When I worked as an entertainment reporter in New York, I interviewed John Leguizamo when he starred in David Mamet’s play, American Buffalo, a tale about small time crooks who come to blows over their own greed and desire. We were backstage at its Broadway debut, and the press and fans were in a frenzy, flashing cameras at him and competing for the best shot. He remained cool and seemed oblivious to the attention. When we finally spoke, he was very generous with his time, which allowed for a philosophical look at the show’s themes. During our interview, the conversation turned to unhealthy human desires like fame and recognition. “Believe me, fame has no substance on any level,” he said. “You have to focus on the moment, not what it will bring you.” He went on to talk about what he really valued in life, like human connection and family. I was amazed this was coming from a world class celebrity, one who was currently being mobbed with all the mass adulation he’d ever need to feel like he’d truly arrived.
In the entertainment news world, I was used to working outside the celebrity bubble, while still having a front row view of it. In my observations, it was obvious who had let fame go to their heads, and who remained down to earth and unaffected. Observing the way he held himself in the face of this excitement and the unique roles he’d chosen over the years, I realized he was an artist who took pleasure in the process of his craft and the fulfillment he felt while doing the work, not for the standing ovation he received after the show.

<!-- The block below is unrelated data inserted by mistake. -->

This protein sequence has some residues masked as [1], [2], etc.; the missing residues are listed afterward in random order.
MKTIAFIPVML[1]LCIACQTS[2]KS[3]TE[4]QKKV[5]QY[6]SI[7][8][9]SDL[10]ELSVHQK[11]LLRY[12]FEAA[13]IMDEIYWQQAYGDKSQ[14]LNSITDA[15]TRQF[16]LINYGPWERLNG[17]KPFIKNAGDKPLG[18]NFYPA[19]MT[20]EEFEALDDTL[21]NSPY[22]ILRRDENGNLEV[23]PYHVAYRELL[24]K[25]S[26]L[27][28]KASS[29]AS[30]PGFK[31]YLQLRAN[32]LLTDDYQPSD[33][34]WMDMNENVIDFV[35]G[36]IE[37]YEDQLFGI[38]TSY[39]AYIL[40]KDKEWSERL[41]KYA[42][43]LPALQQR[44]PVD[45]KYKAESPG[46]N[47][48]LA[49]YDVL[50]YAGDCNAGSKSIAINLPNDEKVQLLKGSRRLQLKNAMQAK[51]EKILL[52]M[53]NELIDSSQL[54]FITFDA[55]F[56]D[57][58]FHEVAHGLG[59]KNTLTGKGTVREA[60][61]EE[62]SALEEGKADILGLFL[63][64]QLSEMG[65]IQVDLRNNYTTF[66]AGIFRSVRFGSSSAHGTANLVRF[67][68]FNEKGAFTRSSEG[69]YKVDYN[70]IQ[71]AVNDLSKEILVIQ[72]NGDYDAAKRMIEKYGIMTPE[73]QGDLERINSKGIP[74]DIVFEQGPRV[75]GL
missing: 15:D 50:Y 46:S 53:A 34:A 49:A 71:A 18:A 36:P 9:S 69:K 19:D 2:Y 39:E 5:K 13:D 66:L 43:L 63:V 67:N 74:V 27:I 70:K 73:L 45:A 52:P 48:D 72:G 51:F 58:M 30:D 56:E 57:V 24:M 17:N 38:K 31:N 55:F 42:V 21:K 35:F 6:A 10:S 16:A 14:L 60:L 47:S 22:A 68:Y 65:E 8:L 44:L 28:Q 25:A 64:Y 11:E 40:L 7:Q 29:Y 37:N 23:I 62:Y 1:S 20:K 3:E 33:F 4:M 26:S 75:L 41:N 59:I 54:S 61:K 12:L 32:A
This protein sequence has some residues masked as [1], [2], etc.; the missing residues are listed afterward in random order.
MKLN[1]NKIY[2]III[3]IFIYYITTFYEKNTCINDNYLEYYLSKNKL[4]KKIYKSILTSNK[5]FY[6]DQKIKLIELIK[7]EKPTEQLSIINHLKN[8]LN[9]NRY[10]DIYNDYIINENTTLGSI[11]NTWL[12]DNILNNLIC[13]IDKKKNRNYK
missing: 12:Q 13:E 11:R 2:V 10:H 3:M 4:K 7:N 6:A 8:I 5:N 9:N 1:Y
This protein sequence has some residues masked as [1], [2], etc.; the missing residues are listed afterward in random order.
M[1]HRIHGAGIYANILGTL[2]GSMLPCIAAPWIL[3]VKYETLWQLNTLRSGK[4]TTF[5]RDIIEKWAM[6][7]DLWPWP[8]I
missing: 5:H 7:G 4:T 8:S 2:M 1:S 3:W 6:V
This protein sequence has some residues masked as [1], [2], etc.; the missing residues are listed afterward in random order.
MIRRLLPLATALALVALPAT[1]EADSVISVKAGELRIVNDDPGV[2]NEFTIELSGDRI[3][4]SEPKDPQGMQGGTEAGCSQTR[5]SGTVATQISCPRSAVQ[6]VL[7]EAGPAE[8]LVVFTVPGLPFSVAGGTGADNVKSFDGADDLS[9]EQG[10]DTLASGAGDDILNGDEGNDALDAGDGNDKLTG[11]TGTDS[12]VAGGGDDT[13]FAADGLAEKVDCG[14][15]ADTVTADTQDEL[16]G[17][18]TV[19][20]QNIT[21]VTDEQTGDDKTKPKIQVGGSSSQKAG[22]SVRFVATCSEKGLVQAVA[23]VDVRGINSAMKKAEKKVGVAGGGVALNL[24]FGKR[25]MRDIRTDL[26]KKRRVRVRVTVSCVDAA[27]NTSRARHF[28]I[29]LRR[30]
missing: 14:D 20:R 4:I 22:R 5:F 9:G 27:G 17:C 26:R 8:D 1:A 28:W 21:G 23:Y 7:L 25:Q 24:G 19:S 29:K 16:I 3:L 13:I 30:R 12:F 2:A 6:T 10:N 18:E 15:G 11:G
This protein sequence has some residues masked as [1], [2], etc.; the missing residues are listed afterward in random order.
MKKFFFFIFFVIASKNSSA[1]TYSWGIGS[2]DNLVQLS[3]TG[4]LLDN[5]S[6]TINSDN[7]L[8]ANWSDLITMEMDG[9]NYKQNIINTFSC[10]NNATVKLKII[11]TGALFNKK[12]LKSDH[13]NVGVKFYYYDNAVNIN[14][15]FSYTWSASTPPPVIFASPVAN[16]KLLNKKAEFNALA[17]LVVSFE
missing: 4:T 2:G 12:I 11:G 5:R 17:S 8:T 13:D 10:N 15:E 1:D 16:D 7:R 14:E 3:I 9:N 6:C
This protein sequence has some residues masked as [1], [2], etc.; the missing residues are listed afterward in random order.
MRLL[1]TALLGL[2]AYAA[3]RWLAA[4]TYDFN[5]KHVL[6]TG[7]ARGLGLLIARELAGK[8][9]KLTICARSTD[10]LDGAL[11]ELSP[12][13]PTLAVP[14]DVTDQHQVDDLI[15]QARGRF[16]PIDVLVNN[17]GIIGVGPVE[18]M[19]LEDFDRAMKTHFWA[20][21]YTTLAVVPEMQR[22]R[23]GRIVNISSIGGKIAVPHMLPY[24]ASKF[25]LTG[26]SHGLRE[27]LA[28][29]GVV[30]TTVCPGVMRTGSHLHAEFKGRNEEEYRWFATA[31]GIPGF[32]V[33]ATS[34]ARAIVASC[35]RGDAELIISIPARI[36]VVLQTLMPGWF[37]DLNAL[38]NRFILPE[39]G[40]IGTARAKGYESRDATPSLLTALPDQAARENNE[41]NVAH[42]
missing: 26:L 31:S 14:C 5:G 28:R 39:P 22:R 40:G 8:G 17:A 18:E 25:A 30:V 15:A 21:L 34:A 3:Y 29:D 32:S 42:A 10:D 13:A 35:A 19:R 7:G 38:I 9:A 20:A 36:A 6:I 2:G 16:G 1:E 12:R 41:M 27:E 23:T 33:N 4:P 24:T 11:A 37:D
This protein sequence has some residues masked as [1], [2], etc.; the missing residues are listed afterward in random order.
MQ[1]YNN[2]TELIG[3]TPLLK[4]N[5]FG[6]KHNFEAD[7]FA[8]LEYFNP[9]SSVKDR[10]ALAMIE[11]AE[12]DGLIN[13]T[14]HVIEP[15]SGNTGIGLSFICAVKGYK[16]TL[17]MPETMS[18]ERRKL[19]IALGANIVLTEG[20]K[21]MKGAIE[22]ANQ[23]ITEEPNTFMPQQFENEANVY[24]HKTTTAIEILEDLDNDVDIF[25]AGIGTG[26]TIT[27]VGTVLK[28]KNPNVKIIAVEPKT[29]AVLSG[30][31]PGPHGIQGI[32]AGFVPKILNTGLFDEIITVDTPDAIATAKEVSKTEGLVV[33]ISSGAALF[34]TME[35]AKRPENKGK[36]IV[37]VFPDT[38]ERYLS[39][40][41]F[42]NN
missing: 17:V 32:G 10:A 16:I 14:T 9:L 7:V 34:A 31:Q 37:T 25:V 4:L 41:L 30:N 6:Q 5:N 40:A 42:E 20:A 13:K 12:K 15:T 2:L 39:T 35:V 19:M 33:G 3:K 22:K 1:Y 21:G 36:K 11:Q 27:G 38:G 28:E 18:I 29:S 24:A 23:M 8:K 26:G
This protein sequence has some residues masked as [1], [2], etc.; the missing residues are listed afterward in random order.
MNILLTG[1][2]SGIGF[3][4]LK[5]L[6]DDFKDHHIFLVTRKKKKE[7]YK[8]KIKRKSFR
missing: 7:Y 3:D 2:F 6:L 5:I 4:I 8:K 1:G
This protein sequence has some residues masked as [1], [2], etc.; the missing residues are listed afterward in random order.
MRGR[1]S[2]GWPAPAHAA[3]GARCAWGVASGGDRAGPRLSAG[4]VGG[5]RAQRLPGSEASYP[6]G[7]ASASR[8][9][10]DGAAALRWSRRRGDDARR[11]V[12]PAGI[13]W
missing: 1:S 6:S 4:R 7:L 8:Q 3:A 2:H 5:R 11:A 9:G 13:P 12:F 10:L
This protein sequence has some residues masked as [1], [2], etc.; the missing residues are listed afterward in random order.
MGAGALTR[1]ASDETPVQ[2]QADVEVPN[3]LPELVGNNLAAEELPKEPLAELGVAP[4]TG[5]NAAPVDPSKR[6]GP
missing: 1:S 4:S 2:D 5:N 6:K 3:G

I experienced a similar moment in a scene study acting class in Toronto recently with one of my favourite teachers. He connects with all his students, because he explains things in a universal way that anyone can apply to their lives. While breaking down the importance of a character’s objective in a scene, he explained, ”You have to find your need on why you become a performer and how it defines you.” What that means is that you have to find the true reason why you love your art. This statement struck me hard, as I began to understand the genuine purpose a person should choose artistry in their lives. Some people chase after it because they want to impress others, or they hope fame will help them feel less alone. But if you want gratification in your life, you have to choose artistry because you get something out of the process of creation. Asking yourself why you truly want this is a scary and important step towards emotional contentment as an artist, but it’s worth it, and telling yourself the truth now could save you years of anxiety. Create because you love to create. It’s that simple.